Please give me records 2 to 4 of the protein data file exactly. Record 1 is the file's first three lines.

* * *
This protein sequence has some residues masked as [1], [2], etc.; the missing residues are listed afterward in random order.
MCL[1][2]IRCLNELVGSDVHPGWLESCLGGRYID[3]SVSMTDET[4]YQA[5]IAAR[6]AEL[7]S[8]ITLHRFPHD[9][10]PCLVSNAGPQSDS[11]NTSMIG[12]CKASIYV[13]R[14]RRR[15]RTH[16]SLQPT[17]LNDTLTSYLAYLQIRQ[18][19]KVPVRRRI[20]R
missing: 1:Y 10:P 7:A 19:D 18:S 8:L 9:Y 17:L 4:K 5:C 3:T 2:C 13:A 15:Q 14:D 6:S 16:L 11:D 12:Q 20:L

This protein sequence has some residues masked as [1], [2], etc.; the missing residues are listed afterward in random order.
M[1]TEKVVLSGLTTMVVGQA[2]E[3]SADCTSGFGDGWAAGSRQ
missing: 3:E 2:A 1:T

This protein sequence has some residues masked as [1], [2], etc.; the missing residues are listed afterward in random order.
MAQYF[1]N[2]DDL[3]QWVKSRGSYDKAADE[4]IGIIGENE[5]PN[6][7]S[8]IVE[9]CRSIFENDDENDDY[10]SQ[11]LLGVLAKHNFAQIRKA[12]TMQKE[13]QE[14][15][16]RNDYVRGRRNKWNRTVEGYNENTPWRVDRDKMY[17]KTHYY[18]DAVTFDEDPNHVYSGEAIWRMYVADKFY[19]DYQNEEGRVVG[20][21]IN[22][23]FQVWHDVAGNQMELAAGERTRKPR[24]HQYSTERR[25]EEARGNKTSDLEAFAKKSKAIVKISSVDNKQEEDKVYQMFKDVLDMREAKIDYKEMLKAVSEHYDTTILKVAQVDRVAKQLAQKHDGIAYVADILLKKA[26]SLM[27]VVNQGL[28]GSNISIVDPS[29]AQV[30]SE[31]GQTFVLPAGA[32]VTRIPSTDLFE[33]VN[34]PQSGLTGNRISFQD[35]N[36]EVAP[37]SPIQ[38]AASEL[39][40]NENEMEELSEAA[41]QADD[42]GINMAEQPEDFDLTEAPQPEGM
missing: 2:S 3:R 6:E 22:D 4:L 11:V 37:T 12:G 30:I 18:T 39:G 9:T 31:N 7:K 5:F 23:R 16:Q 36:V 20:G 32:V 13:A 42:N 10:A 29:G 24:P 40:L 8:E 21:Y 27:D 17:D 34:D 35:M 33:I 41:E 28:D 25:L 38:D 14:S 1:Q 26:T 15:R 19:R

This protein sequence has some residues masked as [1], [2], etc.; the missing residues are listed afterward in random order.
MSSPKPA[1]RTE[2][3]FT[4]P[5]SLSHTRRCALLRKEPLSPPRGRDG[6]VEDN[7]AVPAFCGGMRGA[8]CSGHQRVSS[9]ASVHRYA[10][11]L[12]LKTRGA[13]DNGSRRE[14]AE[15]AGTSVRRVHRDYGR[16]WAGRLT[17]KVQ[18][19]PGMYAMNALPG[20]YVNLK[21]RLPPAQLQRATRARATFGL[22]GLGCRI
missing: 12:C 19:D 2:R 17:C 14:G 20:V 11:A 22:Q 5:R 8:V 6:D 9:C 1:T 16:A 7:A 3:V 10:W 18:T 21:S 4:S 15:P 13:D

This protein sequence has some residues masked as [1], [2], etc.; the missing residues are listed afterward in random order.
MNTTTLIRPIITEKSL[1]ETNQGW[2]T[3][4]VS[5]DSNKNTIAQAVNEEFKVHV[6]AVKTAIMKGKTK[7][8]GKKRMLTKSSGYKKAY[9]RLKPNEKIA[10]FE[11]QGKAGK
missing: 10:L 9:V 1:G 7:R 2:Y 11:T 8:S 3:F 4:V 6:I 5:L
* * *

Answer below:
This protein sequence has some residues masked as [1], [2], etc.; the missing residues are listed afterward in random order.
M[1]TEKVVLSGLTTMVVGQA[2]E[3]SADCTSGFGDGWAAGSRQ
missing: 3:E 2:A 1:T

This protein sequence has some residues masked as [1], [2], etc.; the missing residues are listed afterward in random order.
MAQYF[1]N[2]DDL[3]QWVKSRGSYDKAADE[4]IGIIGENE[5]PN[6][7]S[8]IVE[9]CRSIFENDDENDDY[10]SQ[11]LLGVLAKHNFAQIRKA[12]TMQKE[13]QE[14][15][16]RNDYVRGRRNKWNRTVEGYNENTPWRVDRDKMY[17]KTHYY[18]DAVTFDEDPNHVYSGEAIWRMYVADKFY[19]DYQNEEGRVVG[20][21]IN[22][23]FQVWHDVAGNQMELAAGERTRKPR[24]HQYSTERR[25]EEARGNKTSDLEAFAKKSKAIVKISSVDNKQEEDKVYQMFKDVLDMREAKIDYKEMLKAVSEHYDTTILKVAQVDRVAKQLAQKHDGIAYVADILLKKA[26]SLM[27]VVNQGL[28]GSNISIVDPS[29]AQV[30]SE[31]GQTFVLPAGA[32]VTRIPSTDLFE[33]VN[34]PQSGLTGNRISFQD[35]N[36]EVAP[37]SPIQ[38]AASEL[39][40]NENEMEELSEAA[41]QADD[42]GINMAEQPEDFDLTEAPQPEGM
missing: 2:S 3:R 6:E 22:D 4:L 11:V 37:T 12:G 30:I 18:T 39:G 9:T 31:N 7:K 5:F 23:R 16:Q 36:V 20:G 32:V 13:A 42:N 10:A 29:G 24:P 40:L 8:E 21:Y 27:D 17:D 34:D 35:M 33:I 41:E 28:D 25:L 38:D 14:S 1:Q 26:T 15:R 19:R

This protein sequence has some residues masked as [1], [2], etc.; the missing residues are listed afterward in random order.
MSSPKPA[1]RTE[2][3]FT[4]P[5]SLSHTRRCALLRKEPLSPPRGRDG[6]VEDN[7]AVPAFCGGMRGA[8]CSGHQRVSS[9]ASVHRYA[10][11]L[12]LKTRGA[13]DNGSRRE[14]AE[15]AGTSVRRVHRDYGR[16]WAGRLT[17]KVQ[18][19]PGMYAMNALPG[20]YVNLK[21]RLPPAQLQRATRARATFGL[22]GLGCRI
missing: 12:C 19:D 2:R 17:C 14:G 20:V 11:A 22:Q 5:R 8:V 6:D 9:C 1:T 16:A 7:A 3:V 10:W 18:T 21:S 4:S 15:P 13:D